Holding Onto Strings

June 7, 2013
I am entirely paralyzed and live to fill the vacuum it creates. I long only to glance upon the thing I am lacking, a pin prick against soft skin, a light in the utter darkness, a ray of sun over a glacier, hoping it spreads with prolonged consumption. I want a glimpse of the full spectrum, shades of red, blue, indigo, every color imaginable and hopefully some never even seen before. All I want is to feel.

Yesterday when I was roaming around my basement doing some overdue laundry, I came upon a box or two full of awards, medals, and trophies that I have accumulated over the short time I’ve been alive. I suppose there are no coincidences, because the first thing I touched was the oldest, moldiest paper I could’ve of picked up. Sure, it was laminated, but it was still moldy since the basement flooding in ‘08. Preserved in its imperfection, cruelly blessed, like an aged man gaining immortality on his deathbed. I compared it to a more recent medal, first place in poetry, my name engraved, with a pen and notebook gleaming proudly on the other side. It struck me, that my childhood should be reduced old bits of cellulose, some metal, and plastic. It reminded me that we only are holding onto strings of our past, nuances of events poorly preserved in our memories. I am frozen because I have lost what was once mine, I cannot re-experience or reanimate any moment in my past, whether it be just yesterday or a decade before.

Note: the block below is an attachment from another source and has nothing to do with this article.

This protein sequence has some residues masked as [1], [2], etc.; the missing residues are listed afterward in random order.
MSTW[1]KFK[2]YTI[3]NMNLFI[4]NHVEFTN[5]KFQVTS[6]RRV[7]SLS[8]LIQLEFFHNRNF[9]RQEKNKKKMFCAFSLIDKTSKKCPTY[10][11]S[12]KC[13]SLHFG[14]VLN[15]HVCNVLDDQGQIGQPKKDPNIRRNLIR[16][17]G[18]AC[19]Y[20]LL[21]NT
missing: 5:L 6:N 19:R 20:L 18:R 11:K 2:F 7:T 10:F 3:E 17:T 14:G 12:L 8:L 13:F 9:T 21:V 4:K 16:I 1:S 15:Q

I often wish I had the power to freeze time, like Zack from Saved by the Bell; I cannot stand the idea that time keeps passing and my childhood as been left behind because I am a visual artist, I take my environment and mold it, along with the strongest feelings I can muster,into verses, stanzas and revelations. It frustrates me to no end that I am not able to relive my past experiences that I still haven’t worked through. Poetry is the catalyst through which I can perceive the world. When I read my poetry, I can feel the way I felt when I wrote it; it is how I record my experiences. Yet I am not able to go back and record what I have already lost. I can only remember what my mind soaked in as a child, it’s like looking through the eye of a needle to see the moon. This is my paralysis. This is the dilemma I face as an artist. To me, being paralyzed is being blocked from my past emotions, I cannot write lucidly about things I can no more feel, for I ceased to have the mindset of the child who felt those emotions. Despite all efforts, I cannot take the movements of youth to choreograph a poem that may document the slow slope of learning or the bliss of being young.

So now as I gaze upon the dusty cardboard boxes full of my mementos, I think about the poetry in life that cannot be written, gazing at me through the memories of scraped knees, first roles, and puppy love. Even though I must accept the fact that I can never revive the scraps of memories to their original condition, I hold on tight to the moldy stains and sugar canes of my youth, eager to sew in the new experiences and life lessons into the ever-unfolding quilt of the present.

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